Thread: debug a program

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    debug a program

    Can someone please explain me what debugging a program exactly means? and how to do it? I read articles where it says you write something like this --- $ cc program.c then $ a.out. What these mean? and where to write these commands? I'd be so thankful if someone took time to explain this to me.

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    C++ Witch laserlight's Avatar
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    Quote Originally Posted by lmanukyan
    Can someone please explain me what debugging a program exactly means? and how to do it?
    In general, "debugging a program" means finding and fixing the bugs in a program. There are many ways of doing this, and one of them involves using a tool called a "debugger", but a debugger is certainly not the only tool available.

    Quote Originally Posted by lmanukyan
    I read articles where it says you write something like this --- $ cc program.c then $ a.out. What these mean? and where to write these commands?
    The article author is referring to running commands at a command prompt, probably on a Unix or Unix-like system, though it could apply in other situations too. The "$" indicates a non-root command prompt, "cc program.c" is an example of invoking a compiler to compile "program.c", "$ a.out" is an example of running the program output by the compiler (i.e., "a.out" is a typical name for the executable program where no output filename was specified).
    Quote Originally Posted by Bjarne Stroustrup (2000-10-14)
    I get maybe two dozen requests for help with some sort of programming or design problem every day. Most have more sense than to send me hundreds of lines of code. If they do, I ask them to find the smallest example that exhibits the problem and send me that. Mostly, they then find the error themselves. "Finding the smallest program that demonstrates the error" is a powerful debugging tool.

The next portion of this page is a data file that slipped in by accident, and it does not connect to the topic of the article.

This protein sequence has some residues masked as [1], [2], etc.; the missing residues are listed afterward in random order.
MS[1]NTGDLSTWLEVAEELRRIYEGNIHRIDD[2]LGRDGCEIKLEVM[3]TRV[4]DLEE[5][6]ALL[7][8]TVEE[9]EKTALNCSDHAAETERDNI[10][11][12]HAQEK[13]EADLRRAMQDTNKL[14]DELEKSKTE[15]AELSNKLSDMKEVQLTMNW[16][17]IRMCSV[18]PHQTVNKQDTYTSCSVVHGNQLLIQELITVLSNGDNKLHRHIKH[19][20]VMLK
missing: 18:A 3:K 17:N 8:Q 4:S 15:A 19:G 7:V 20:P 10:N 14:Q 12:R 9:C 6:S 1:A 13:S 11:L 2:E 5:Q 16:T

Look up a C++ Reference and learn How To Ask Questions The Smart Way

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    You put breakpoints at the points you get wrong results and then you debug it with the red arrow, you can open the debugging windows to check every value that your variables get in each step to understand and find where it goes wrong, so you can fix it

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    The term 'debugging' came from the days when computers where the size of rooms and insects would get caught in the components and they would 'literally' have to debug the computer. The term just stuck!

    Today the term just means 'fixing an issue in a program’. typically, the code. for example, if I write and compile a C program and it crashes, or doesn't work as expected then it is said to have a bug, and is in need of debugging (the process of finding and fixing the issue(s)).

    There are three basic type of 'bugs' that a program can have, syntactical, semantic or logical.

    Syntax and semantics are two sides of the same coin.

    Almost every line in a source file is a command for the computer to execute (statements). The syntax and the semantics are instructions and the details of how to carry out those instructions.

    Code:
    int i = 5 / 2;
    the syntax is <type> identifier <assignment operator> <mathematical expression>

    In plan English, we want the computer to create an int object and assign the identifier direct access to the address, then we want the CPU to do the calculation of 5 / 2 and assign the result to the identifiers address.